Chapter

Inflammation and Gastrointestinal Cancers

Volume 185 of the series Recent Results in Cancer Research pp 159-171

Date:

Targeted Drug Therapies and Cancer

  • K. L. YimAffiliated withThe Royal Marsden NHS Foundation Trust Email author 
  • , D. CunninghamAffiliated withThe Royal Marsden NHS Foundation Trust

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Abstract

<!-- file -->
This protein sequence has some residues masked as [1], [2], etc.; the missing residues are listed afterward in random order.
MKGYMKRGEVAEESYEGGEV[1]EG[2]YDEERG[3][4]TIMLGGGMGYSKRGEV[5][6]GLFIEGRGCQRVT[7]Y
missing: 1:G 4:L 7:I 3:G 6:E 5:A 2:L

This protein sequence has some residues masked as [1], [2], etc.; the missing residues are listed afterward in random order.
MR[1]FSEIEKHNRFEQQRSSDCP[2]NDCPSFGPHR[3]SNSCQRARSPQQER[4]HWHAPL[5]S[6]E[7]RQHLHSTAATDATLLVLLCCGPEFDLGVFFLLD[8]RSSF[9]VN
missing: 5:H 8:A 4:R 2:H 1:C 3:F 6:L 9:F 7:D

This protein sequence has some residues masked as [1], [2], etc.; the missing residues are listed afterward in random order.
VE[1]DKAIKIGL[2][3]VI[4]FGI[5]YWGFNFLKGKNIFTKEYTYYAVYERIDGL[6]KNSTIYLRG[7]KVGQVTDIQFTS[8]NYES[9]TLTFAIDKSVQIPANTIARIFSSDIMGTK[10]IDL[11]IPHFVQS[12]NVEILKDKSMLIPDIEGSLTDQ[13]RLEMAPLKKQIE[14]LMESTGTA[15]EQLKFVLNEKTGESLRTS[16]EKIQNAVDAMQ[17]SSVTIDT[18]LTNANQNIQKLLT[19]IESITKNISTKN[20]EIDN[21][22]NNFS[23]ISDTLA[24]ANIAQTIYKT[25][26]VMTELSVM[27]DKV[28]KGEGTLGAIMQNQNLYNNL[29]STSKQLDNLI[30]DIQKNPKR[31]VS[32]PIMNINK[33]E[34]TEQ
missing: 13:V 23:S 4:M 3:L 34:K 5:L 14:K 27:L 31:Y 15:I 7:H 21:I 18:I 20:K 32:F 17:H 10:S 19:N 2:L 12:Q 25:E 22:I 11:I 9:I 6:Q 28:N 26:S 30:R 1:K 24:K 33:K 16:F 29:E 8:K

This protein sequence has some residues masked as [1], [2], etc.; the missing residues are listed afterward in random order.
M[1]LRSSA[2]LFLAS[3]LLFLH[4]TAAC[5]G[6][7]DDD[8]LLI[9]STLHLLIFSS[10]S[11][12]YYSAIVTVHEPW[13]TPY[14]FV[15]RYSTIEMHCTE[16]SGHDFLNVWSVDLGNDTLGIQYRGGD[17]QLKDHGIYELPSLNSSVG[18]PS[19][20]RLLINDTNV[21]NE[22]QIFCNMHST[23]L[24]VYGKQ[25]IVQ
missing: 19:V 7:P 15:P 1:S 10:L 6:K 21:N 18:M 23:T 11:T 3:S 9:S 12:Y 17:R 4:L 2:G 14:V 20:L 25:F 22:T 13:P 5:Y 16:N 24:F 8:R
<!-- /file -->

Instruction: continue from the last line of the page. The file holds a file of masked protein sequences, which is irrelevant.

With the progress of research in molecular biology and greater understanding of cell signalling systems emerge an increasing array of potential targets for the therapy of cancer. While traditional chemotherapy aims to elicit tumour cell death, it also produces undesirable side effects on physiologically proliferating cells. By isolating cell surface receptors which link specific intracellular secondary messenger pathways, researchers are increasingly able to define the biological network which drives cellular function. Of importance are routes involved in malignant transformation, proliferation, survival and angiogenesis. Thus targeted therapy is directed to specific differential growth processes particular to malignant tumours. The principle mode of action generally involves the “lock-and-key” mechanism and identifying the “Achilles’ heel” for drug action. Various targeted agents have been studied and many have translated into significant clinical benefit. This chapter will describe some examples which illustrate the role of this approach in gastrointestinal cancers.